Therefore, in 2015, the organization was reborn as Public Narrative, to better reflect the deep work of elevating and teaching storytelling to nonprofits and journalists.

Our Team

Susy Schultz

Susy Schultz

  • President
  • @susys
  • 312-369-6400

Susy is an editor, digital strategist, educator, writer and change agent, who has been telling stories for more than 20 years.

Her past titles include: managing, digital and investigative editor, executive director, associate publisher, president, communications director, reporter, columnist and editorial writer.

Her current title is president of Public Narrative, an organization that works with and trains both nonprofits and the media —mainstream as well as the 170-some ethnic and community news outlets in Chicago’s neighborhoods. Schultz’s career has wound her through the worlds of journalism, academia, government, foundations and nonprofits.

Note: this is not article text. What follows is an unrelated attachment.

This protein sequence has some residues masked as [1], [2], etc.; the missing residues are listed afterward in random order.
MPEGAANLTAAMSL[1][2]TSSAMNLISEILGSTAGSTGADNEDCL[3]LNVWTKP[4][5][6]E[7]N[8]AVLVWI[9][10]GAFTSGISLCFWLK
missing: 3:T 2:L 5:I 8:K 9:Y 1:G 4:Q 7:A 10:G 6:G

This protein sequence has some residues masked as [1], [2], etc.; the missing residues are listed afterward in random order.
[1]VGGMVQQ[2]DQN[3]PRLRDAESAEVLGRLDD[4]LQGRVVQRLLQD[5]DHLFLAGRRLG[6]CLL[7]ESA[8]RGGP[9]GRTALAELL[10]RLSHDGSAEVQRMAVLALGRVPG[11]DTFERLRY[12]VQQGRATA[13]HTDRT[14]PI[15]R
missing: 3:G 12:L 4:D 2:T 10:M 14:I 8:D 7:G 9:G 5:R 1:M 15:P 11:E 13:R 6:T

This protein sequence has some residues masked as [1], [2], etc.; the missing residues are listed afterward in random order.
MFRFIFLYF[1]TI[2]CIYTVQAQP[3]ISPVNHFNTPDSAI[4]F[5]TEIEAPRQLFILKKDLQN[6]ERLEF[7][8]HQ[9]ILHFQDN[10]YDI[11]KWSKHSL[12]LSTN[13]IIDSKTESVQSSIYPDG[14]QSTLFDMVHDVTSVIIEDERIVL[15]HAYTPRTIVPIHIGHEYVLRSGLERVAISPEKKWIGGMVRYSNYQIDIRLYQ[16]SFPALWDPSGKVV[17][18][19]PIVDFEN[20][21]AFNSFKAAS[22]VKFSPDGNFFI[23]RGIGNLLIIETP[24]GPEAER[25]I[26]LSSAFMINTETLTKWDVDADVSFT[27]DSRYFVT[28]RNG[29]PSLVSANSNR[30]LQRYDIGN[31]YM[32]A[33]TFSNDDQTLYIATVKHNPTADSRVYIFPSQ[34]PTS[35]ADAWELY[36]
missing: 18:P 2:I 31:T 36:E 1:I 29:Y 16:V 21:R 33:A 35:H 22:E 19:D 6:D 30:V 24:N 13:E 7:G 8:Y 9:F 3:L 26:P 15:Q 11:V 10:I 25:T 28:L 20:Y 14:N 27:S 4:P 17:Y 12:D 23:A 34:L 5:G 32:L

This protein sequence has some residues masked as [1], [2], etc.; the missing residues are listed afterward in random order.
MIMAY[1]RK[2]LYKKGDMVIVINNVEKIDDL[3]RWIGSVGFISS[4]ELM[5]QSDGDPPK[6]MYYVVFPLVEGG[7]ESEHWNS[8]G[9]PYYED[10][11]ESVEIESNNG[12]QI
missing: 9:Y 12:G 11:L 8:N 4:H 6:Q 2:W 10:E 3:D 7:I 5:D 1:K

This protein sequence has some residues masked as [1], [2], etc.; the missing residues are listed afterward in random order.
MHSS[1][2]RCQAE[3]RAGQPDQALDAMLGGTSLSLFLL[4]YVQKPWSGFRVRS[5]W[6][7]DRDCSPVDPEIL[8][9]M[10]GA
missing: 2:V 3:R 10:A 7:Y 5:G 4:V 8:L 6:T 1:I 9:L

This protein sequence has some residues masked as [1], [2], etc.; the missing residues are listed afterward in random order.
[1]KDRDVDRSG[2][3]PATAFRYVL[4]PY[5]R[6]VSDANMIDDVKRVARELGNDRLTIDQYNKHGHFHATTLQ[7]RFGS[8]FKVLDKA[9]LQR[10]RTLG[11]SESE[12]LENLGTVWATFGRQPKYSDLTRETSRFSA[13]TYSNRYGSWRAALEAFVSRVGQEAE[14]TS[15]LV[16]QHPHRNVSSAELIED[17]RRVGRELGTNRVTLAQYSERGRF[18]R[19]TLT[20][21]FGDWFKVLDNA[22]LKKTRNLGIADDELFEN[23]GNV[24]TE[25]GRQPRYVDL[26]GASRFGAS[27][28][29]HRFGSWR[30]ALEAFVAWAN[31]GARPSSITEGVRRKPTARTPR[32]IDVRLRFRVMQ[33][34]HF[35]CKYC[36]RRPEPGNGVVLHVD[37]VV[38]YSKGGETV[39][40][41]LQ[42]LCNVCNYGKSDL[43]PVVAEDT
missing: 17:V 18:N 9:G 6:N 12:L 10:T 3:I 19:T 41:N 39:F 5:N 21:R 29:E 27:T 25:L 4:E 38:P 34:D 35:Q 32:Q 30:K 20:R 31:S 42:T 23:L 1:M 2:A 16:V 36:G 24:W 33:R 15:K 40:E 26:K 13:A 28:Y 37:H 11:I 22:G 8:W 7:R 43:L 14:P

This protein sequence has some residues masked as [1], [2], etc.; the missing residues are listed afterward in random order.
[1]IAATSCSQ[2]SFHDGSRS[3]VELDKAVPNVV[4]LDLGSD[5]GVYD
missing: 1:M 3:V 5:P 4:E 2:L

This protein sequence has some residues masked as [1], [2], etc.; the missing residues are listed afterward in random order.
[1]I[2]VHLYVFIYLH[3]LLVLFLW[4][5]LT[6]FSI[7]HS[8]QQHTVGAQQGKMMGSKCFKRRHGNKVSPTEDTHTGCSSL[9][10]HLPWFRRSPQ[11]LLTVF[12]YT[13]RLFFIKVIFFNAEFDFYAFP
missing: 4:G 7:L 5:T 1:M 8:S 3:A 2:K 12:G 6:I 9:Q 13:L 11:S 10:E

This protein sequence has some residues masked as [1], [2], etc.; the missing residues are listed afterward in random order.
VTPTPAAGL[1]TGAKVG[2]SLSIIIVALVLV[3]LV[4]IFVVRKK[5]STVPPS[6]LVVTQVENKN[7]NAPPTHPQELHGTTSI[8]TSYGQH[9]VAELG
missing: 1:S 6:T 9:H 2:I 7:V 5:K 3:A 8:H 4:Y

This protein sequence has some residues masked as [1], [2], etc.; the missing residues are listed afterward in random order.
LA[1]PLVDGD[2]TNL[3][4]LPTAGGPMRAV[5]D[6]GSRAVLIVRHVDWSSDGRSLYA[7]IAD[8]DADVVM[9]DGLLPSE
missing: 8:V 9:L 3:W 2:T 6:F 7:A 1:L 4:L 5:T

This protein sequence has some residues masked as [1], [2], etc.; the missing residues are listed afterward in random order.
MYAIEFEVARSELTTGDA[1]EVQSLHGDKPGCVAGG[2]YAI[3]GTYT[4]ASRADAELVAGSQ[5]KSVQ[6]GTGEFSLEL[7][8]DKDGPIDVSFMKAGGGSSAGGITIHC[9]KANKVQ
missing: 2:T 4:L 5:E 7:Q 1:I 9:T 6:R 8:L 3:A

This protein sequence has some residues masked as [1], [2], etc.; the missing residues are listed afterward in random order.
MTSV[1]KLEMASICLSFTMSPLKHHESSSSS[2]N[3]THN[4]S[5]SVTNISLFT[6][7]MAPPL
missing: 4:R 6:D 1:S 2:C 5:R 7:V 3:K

She has taught journalism at Columbia College Chicago, Northwestern University’s Medill School of Journalism and Roosevelt University. She is founding president of the Association for Women Journalists’ Chicago chapter, a member of Investigative Reporters and Editors, the Society of Professional Journalists and she recently stepped down as vice president of JAWS, Journalism and Women’s Symposium.


Maggie Walker

  • Operations Manager
  • @maggie_walker12
  • 312-369-6402